Playing with HTML5. Building a simple pool of WebWokers

Today I’m playing with the HTML5’s WebWorkers. Since our JavaScript code runs within a single thread in our WebBrowser, heavy scripts can lock the execution of our code. HTML5 gives us one tool called WebWorkers to allow us to run different threads within our Application.

Today I’m playing with one small example (that’s just an experiment). I want to create a pool of WebWebworkers and use them as a simple queue.
The usage of the library is similar than the usage of WebWorkers. The following code shows how to start the pool with 10 instances of our worker “js/worker.js”

    // new worker pool with 10 instances of the worker
    var pool = new WorkerPool('js/worker.js', 10);

    // register callback to worker's onmessage event
    pool.registerOnMessage(function (e) {
        console.log("Received (from worker): ",;

“js/worker.js” is a standard WebWorker. In this example our worker perform XHR request to a API server (in this case one Silex application)


self.addEventListener('message', function (e) {
    var data =;

    switch (data.method) {
        case 'GET':
            getRequest(data.resource, function(xhr) {
                self.postMessage({status: xhr.status, responseText: xhr.responseText});
}, false);

WebWorkers runs in different scope than a traditional browser application. Not all JavaScript objects are available in the webworker scpope. For example we cannot access to “window” and DOM elements, but we can use XMLHttpRequest. In our experimente we’re going to preform XHR requests from the webworker.

The library creates a queue with the variable number of workers:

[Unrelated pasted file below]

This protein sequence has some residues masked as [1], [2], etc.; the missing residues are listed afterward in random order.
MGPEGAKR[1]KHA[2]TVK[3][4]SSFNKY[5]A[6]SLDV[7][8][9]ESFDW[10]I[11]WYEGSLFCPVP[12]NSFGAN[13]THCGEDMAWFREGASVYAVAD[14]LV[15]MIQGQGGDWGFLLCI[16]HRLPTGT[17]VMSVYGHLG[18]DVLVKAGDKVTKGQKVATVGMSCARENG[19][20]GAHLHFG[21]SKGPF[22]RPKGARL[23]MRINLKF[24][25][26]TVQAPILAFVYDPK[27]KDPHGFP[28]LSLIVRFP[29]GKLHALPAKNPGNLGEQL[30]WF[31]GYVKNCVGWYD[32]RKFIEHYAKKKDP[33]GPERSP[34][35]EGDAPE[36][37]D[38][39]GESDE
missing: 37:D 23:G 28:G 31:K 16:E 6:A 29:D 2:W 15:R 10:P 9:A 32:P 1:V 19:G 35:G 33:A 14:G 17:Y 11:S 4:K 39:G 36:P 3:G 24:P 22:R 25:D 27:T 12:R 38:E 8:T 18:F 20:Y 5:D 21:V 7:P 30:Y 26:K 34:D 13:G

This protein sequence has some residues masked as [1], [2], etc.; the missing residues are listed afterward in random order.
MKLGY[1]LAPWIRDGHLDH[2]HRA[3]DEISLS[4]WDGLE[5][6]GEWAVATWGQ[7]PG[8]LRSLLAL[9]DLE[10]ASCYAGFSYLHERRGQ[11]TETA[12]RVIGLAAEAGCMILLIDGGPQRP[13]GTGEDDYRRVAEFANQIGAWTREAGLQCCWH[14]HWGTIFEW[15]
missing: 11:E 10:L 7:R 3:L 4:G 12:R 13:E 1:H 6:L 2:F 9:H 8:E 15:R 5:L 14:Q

var WorkerPool;

WorkerPool = (function () {
    var pool = {};
    var poolIds = [];

    function WorkerPool(worker, numberOfWorkers) {
        this.worker = worker;
        this.numberOfWorkers = numberOfWorkers;

        for (var i = 0; i < this.numberOfWorkers; i++) {
            var myWorker = new Worker(worker);

            +function (i) {
                myWorker.addEventListener('message', function (e) {
                    var data =;
                    console.log("Worker #" + i + " finished. status: " + data.status);
                    pool[i].status = true;

            pool[i] = {status: true, worker: myWorker};

        this.getFreeWorkerId = function (callback) {
            if (poolIds.length > 0) {
                return callback(poolIds.pop());
            } else {
                var that = this;
                setTimeout(function () {
                }, 100);

    WorkerPool.prototype.postMessage = function (data) {
        this.getFreeWorkerId(function (workerId) {
            pool[workerId].status = false;
            var worker = pool[workerId].worker;
            console.log("postMessage with worker #" + workerId);

    WorkerPool.prototype.registerOnMessage = function (callback) {
        for (var i = 0; i < this.numberOfWorkers; i++) {
            pool[i].worker.addEventListener('message', callback);

    WorkerPool.prototype.getFreeIds = function () {
        return poolIds;

    return WorkerPool;

The API server is a simple Silex application. This application also enables cross origin (CORS). You can read about it here.

use Silex\Application;
use Symfony\Component\HttpFoundation\Request;
use Symfony\Component\HttpFoundation\Response;

$app = new Application();

$app->get('/hello', function () use ($app) {
    error_log("GET /hello");
    sleep(2); // emulate slow process
    return $app->json(['method' => 'GET', 'response' => 'OK']);

$app->after(function (Request $request, Response $response) {
    $response->headers->set('Access-Control-Allow-Origin', '*');


You can see the whole code in my github account.

Here one small screencast to see the application in action.


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